08:49 AM EST on Thursday, December 30, 2010
By Katie Mulvaney
Journal Staff Writer
While Cummings has had success re-acclimating, other Rhode Island National Guardsmen had a tough year. Three guardsmen committed suicide within 30 days early in the year and a fourth died two months earlier in an accidental drowning.
They are called citizen soldiers. They work as prison guards, police officers, investment portfolio managers, Harvard University professors. And at any moment, they could be called to fight a war or lend a hand during a natural disaster and leave their jobs and loved ones behind.
They are Rhode Island National Guardsmen and women, and they trace their history to the first Colonial defense force started in Portsmouth in 1638. Today, they number 3,300, with 2,200 in the Army National Guard and 1,100 in the Air National Guard. They serve at the behest of the U.S. president and Rhode Island’s governor, fulfilling federal and state missions under Adjutant Gen. Robert T. Bray’s leadership.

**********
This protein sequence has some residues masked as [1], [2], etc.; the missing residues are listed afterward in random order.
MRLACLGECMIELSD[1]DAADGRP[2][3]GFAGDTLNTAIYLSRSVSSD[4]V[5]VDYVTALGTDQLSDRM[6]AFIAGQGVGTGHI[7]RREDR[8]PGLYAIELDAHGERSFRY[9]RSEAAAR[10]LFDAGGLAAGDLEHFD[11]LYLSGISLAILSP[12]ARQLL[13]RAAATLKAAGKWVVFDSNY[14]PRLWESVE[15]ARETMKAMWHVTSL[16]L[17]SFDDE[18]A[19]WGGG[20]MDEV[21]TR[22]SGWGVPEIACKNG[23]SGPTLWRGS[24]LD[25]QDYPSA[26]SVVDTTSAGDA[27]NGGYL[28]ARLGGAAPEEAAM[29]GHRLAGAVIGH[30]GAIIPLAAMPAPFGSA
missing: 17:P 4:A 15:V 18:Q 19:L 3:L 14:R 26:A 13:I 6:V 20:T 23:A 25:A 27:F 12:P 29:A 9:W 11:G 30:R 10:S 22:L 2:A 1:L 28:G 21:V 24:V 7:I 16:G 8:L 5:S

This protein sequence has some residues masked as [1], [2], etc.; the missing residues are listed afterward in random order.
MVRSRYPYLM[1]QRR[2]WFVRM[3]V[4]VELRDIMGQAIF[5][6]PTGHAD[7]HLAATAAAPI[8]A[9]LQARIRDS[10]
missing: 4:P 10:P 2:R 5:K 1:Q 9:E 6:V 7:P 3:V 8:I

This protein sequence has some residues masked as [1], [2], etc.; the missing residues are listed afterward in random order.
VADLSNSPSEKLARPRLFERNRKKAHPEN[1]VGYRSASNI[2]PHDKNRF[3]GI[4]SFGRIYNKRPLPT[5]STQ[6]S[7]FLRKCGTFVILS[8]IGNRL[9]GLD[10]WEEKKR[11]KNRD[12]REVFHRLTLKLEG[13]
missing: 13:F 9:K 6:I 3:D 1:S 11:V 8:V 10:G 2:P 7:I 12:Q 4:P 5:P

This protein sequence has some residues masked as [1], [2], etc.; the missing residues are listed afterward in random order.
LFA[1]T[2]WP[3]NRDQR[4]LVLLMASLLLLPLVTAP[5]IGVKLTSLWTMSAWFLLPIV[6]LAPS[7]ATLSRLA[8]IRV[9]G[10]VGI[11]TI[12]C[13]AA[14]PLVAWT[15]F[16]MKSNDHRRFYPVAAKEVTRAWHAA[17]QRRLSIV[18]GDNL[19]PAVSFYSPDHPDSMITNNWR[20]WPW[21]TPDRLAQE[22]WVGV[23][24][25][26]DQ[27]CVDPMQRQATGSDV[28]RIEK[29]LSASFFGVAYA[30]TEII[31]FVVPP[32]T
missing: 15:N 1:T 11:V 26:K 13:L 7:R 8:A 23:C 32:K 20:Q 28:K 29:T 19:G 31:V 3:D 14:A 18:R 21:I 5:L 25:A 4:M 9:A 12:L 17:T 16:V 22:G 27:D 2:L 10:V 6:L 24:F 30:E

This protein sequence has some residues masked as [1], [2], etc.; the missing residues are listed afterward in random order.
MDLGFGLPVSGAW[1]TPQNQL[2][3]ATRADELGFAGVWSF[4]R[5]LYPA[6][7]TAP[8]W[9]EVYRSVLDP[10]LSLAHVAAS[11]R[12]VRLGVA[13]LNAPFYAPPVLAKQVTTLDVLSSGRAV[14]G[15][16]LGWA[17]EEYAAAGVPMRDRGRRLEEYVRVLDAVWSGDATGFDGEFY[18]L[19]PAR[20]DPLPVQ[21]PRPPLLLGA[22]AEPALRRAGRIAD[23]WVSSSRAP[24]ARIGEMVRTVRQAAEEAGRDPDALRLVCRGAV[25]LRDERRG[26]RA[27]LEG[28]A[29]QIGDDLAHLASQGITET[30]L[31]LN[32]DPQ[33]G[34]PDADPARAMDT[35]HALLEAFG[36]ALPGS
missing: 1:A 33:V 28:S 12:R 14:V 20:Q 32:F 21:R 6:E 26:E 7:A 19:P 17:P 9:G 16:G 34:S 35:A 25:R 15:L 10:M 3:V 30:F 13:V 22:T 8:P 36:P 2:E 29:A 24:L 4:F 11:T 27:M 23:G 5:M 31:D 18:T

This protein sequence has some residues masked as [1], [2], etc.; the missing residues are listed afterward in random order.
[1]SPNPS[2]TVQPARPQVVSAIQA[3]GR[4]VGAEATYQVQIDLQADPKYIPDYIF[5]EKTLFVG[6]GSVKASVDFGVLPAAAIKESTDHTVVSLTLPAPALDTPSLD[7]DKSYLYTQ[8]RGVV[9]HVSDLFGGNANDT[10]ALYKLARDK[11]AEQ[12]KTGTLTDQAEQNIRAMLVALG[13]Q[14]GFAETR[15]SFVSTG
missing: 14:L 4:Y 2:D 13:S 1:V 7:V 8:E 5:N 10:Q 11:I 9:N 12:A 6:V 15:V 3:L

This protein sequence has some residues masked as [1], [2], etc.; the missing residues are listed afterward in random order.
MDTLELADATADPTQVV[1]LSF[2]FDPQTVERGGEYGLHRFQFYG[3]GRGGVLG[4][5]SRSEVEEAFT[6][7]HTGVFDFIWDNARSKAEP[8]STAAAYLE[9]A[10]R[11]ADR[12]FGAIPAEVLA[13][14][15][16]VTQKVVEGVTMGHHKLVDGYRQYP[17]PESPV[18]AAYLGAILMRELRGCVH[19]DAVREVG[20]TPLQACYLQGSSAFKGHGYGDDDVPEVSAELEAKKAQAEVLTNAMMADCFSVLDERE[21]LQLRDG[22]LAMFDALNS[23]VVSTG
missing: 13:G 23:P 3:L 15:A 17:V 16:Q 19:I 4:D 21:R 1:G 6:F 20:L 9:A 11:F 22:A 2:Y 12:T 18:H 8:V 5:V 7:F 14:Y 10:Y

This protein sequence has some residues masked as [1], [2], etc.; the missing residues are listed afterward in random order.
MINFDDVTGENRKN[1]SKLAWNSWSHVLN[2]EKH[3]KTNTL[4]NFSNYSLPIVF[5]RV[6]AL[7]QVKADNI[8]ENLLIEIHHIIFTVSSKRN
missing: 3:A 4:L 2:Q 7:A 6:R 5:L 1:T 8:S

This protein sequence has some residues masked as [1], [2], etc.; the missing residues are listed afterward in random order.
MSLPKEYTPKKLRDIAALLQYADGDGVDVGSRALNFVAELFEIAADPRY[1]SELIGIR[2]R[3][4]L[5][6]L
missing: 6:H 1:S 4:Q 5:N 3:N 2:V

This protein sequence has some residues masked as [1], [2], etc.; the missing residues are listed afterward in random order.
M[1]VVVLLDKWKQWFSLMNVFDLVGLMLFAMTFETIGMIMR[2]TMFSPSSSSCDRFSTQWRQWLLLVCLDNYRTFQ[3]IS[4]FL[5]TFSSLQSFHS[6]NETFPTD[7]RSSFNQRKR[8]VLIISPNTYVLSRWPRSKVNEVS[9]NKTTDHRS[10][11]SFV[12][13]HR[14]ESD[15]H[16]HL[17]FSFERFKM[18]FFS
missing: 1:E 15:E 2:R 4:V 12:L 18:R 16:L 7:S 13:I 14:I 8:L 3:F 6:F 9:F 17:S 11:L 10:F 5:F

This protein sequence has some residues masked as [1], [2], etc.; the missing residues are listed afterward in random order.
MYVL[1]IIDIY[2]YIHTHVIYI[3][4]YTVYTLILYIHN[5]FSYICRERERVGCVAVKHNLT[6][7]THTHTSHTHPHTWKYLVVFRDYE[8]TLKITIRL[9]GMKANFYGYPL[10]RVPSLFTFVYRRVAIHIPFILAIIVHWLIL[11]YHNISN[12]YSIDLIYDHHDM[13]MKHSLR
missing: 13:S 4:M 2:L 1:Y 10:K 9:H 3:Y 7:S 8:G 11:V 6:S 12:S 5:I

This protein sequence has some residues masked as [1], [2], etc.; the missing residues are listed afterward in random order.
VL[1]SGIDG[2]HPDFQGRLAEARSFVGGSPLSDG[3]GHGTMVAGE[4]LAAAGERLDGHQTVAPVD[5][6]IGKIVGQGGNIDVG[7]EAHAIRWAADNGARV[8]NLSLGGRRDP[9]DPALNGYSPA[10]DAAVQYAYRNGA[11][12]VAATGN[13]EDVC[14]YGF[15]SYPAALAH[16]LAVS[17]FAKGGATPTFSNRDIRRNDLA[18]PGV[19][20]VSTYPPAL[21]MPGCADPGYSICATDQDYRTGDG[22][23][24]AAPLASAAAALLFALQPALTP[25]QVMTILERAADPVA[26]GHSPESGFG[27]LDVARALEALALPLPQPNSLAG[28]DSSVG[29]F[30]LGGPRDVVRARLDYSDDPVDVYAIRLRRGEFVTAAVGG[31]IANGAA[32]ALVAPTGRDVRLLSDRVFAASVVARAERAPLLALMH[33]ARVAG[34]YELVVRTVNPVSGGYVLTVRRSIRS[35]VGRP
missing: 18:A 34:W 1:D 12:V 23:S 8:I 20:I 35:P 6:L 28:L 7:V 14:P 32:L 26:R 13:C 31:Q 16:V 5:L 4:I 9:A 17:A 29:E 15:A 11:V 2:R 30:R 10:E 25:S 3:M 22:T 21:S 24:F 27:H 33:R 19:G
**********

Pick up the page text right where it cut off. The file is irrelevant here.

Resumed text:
And since the Sept. 11 terrorist attacks, they’ve seen the country’s second-highest per-capita deployment rate behind South Dakota with 5,600 mobilizations — a figure only surpassed in Rhode Island during the Civil War. They are in demand because they are skilled in providing support services to soldiers on the frontlines as military police officers and helicopter pilots.
In addition, as the governor’s militia, 614 Rhode Island National guardsmen and guardswomen helped with traffic control and evacuations during the spring floods. Another 206 were activated to assist during Hurricane Earl.
“There’s a minuteman ethos to drop their figurative plowshares and pick up their muskets,” says Lt. Col. Denis J. Riel, spokesman for the state Guard.
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